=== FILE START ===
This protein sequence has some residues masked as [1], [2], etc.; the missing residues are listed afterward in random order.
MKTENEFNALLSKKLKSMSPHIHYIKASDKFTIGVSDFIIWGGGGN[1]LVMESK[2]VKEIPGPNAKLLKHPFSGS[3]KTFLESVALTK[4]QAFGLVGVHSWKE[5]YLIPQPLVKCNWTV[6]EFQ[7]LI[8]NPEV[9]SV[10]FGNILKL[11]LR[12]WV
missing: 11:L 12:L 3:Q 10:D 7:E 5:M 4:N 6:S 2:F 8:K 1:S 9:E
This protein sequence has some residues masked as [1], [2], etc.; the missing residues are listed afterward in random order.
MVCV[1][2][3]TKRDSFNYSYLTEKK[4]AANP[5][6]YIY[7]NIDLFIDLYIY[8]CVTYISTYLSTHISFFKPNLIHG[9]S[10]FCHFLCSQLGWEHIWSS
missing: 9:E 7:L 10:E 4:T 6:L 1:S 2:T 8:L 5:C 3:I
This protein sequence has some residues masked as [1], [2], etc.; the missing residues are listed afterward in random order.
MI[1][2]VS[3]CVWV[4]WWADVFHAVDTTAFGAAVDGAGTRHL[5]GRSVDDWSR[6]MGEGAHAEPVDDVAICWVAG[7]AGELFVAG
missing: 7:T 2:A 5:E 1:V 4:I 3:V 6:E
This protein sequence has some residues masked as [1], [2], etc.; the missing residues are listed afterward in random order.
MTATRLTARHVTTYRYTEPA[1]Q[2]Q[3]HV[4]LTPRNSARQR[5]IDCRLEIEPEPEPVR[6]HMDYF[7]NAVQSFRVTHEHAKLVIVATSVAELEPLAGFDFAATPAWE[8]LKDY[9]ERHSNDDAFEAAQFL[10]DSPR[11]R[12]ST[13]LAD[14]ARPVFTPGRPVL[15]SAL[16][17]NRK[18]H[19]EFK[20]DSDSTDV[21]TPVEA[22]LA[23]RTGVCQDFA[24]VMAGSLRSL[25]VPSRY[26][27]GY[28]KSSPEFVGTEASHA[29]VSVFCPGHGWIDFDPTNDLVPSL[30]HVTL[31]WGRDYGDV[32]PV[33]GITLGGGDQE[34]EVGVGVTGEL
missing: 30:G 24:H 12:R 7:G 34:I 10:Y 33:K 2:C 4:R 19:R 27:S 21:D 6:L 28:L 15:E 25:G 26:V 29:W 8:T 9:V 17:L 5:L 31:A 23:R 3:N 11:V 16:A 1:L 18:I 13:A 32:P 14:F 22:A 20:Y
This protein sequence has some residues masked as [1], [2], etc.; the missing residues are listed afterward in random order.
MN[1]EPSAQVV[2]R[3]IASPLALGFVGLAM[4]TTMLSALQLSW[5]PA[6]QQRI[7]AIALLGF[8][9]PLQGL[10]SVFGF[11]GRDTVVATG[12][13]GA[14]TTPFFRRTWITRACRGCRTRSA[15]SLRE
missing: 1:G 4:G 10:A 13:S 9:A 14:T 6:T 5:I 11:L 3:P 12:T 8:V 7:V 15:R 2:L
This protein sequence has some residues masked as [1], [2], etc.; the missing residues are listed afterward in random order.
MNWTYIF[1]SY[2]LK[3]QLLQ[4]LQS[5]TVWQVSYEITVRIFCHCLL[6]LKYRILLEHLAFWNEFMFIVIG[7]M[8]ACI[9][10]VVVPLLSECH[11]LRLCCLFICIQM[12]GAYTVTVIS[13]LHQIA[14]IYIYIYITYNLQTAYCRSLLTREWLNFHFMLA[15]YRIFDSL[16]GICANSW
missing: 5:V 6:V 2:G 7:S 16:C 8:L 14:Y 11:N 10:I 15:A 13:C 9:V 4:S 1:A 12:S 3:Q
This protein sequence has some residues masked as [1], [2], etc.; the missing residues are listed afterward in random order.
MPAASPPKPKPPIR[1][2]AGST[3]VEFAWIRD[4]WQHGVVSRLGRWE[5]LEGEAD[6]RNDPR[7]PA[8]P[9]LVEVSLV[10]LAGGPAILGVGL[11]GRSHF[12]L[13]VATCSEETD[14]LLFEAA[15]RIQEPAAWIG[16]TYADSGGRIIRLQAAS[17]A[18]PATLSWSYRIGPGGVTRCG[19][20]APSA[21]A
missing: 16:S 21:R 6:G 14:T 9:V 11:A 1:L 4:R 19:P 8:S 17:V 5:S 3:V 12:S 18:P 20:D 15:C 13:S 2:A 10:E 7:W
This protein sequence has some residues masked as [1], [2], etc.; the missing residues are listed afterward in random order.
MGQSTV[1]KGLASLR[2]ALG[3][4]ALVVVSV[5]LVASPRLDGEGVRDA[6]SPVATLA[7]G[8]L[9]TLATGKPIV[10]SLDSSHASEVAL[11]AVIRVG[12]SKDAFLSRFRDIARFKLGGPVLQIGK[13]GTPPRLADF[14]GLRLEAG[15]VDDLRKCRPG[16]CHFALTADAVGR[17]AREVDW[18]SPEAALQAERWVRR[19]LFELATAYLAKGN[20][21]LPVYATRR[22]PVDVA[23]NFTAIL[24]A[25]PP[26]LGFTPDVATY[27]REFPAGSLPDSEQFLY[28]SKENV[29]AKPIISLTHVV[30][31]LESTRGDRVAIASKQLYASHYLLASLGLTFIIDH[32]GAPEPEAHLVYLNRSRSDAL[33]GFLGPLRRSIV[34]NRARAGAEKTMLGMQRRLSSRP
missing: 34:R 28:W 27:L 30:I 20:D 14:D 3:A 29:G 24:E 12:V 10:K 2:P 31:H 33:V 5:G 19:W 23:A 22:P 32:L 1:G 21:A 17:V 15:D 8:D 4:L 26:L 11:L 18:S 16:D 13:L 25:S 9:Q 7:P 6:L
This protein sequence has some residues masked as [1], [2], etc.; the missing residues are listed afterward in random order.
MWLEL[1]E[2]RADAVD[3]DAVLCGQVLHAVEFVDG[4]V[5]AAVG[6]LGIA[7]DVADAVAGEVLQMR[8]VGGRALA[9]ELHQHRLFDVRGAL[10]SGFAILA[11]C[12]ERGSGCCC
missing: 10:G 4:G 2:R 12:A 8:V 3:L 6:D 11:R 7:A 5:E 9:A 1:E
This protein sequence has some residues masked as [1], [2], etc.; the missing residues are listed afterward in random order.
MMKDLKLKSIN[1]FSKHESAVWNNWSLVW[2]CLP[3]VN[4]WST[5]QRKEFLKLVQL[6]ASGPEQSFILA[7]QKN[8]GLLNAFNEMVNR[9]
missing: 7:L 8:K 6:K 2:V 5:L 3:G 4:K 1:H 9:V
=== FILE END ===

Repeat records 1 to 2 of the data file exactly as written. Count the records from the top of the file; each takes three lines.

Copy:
This protein sequence has some residues masked as [1], [2], etc.; the missing residues are listed afterward in random order.
MKTENEFNALLSKKLKSMSPHIHYIKASDKFTIGVSDFIIWGGGGN[1]LVMESK[2]VKEIPGPNAKLLKHPFSGS[3]KTFLESVALTK[4]QAFGLVGVHSWKE[5]YLIPQPLVKCNWTV[6]EFQ[7]LI[8]NPEV[9]SV[10]FGNILKL[11]LR[12]WV
missing: 11:L 12:L 3:Q 10:D 7:E 5:M 4:N 6:S 2:F 8:K 1:S 9:E
This protein sequence has some residues masked as [1], [2], etc.; the missing residues are listed afterward in random order.
MVCV[1][2][3]TKRDSFNYSYLTEKK[4]AANP[5][6]YIY[7]NIDLFIDLYIY[8]CVTYISTYLSTHISFFKPNLIHG[9]S[10]FCHFLCSQLGWEHIWSS
missing: 9:E 7:L 10:E 4:T 6:L 1:S 2:T 8:L 5:C 3:I